I’m helping to teach a beginner’s workshop on R. Here are some resources that we will get from the web, but if you can download these files to your computer ahead of time, that would be great.
Here are the files for the latest R version (3.0.2 as of the writing of this blog entry):
Here are the files for R Studio (what is R Studio?)
Here are the files for R Commander (what is R Commander?)
I’ll be using a data set on childhood respiratory diseases (read documentation for this file)
- Text file (for all versions of R)
Here are the R commands and the associated output.
For your convenience, I am also including the R commands file below.
For this example, I am reading data from a text file
located at the OzDASL (Australian Data And Story Library)
website. It is a tab delimited file with headers in the first row.
fnam <- “http://www.statsci.org/data/general/fev.txt" crd <- read.table(file=fnam,header=TRUE)
It is always good to peek at your data, and the
head and tail functions give the first few and
the last few bits of your data.
All statistical analyses in R are functions. The
mean function gives you the average.
Pop quiz #1, what is the average height for this data?
Always be careful about missing values. Most functions
in R have options for handling missing values different
The sd, range, and quantile fuctions are self-explanatory.
The summary function gives you the mean and quantiles combined.
Use the table function to get counts for categorical data.
sd(crdAge) range(crdAge) quantile(crdAge) quantile(crdAge,probs=c(0.1,0.9)) summary(crdAge) table(crdSex)
Pop quiz #2, what is the range for height?
Pop quiz #3, how many smokers are there?
Again, you must always be careful about missing values.
You can specify different methods for handling missing
values in the table function with the useNA argument.
Pop quiz #4, look at the help file for table. What are the
other options for the useNA argument?
Since all statistical analyses in R is done through
functions, you can store the results of that function
and re-use it.
age.mn <- mean(crdAge) age.sd <- sd(crdAge) ti <- paste(“The mean age is”,age.mn,“+/-",age.sd) hist(crdAge,main=ti)
Here’s an example of a more advanced analysis.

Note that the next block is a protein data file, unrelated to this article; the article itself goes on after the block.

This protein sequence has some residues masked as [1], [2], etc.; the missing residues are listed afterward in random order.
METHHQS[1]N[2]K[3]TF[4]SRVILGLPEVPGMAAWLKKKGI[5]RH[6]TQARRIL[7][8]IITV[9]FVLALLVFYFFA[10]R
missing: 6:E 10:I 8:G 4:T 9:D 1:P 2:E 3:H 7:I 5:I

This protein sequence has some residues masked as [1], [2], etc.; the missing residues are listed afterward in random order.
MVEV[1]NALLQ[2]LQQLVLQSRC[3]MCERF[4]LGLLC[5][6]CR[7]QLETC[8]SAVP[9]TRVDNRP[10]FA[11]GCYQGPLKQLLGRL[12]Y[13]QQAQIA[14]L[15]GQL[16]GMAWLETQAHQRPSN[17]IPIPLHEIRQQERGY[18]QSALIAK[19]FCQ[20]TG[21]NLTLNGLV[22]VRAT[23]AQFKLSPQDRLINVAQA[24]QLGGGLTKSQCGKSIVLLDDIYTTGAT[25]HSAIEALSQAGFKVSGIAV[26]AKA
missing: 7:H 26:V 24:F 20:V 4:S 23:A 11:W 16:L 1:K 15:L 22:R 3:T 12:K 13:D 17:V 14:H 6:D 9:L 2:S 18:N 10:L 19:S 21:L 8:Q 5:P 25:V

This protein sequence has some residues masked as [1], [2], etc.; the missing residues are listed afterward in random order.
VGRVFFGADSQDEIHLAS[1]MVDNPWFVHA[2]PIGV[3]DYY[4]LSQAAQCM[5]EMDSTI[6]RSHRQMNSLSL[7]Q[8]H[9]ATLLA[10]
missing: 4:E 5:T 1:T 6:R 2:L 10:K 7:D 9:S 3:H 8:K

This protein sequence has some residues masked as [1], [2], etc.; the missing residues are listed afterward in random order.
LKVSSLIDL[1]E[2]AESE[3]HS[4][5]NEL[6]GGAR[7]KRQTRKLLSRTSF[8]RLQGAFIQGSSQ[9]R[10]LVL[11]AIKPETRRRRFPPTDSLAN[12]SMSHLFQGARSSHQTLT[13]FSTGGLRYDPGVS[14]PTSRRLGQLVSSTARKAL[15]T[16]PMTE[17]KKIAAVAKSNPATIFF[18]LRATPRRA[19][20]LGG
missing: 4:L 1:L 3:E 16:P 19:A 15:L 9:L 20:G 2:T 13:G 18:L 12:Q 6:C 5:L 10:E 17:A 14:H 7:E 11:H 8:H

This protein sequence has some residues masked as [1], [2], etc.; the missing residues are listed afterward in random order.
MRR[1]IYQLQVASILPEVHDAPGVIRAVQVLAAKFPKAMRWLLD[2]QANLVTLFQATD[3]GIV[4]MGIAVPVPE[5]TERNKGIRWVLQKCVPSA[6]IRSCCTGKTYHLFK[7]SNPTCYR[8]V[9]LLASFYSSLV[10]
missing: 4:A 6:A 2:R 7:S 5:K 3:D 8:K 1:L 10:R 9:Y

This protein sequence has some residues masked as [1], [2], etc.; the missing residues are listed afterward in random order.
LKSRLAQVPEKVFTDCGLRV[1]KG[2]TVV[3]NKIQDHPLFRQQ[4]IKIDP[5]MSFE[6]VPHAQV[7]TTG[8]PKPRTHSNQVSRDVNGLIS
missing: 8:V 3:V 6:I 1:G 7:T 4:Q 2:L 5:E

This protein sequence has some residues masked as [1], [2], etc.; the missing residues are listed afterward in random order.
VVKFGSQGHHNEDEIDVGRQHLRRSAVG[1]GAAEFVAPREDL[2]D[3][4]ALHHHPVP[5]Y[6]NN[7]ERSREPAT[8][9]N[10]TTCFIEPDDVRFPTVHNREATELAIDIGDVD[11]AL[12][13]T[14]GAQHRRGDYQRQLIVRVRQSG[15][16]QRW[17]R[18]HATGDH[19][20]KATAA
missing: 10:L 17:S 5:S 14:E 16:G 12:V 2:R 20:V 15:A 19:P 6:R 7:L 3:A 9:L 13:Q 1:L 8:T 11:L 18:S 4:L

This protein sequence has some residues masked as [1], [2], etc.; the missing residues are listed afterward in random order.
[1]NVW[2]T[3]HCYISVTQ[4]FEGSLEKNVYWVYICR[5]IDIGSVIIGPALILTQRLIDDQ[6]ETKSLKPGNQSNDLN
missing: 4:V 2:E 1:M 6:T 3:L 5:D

The lm function fits a linear model, which in
this example is equivalent to simple linear
regression. Store the results of lm because you
can then use it in several different ways.
lm.mod1 <- lm(FEV~Height,data=crd)
Pop quiz #5, look at the help file for the lm
function. What is one possible option for handling
You can get a quick idea of what is in lm.mod1 by
The summary function gives more details
The anova function gives a different display than summary.
The resid function produces residuals and the predict function
produces the predicted values. Use head to avoid printing out
all 654 values.
There is quite a bit stored in lm.mod1, and you can explore it
by first finding out the names of everything within it.
This is an example of re-using information in lm.mod1 in order
to enhance the information in your plot. First you should store
the coefficients of the regression equation for later re-use.
co.mod1 <- lm.mod1coefficients b0 <- co.mod1 b1 <- co.mod1 r0 <- round(b0,1) r1 <- round(b1,2)
abline draws a reference line with a given intercept and slope.
you can also insert the equation into the title of the graph.
ti <- paste(“FEV =”,r0,“+”,r1,"* Height”) title(ti)
The lm function illustrates some of the object-oriented features
of the R programming language–specifically the use of classes and
methods. lm produces an object of class “lm”. In contrast, the
nlm function (non-linear model) produces an object of class “nlm”.
The predict function has a method for lm objects and a different
method for nlm objects. The object oriented nature of R takes some
getting used to, but once you get over the initial learning curve,
it actually makes your programming life a lot simpler.
end of file
Here are the two graphs produced by this output.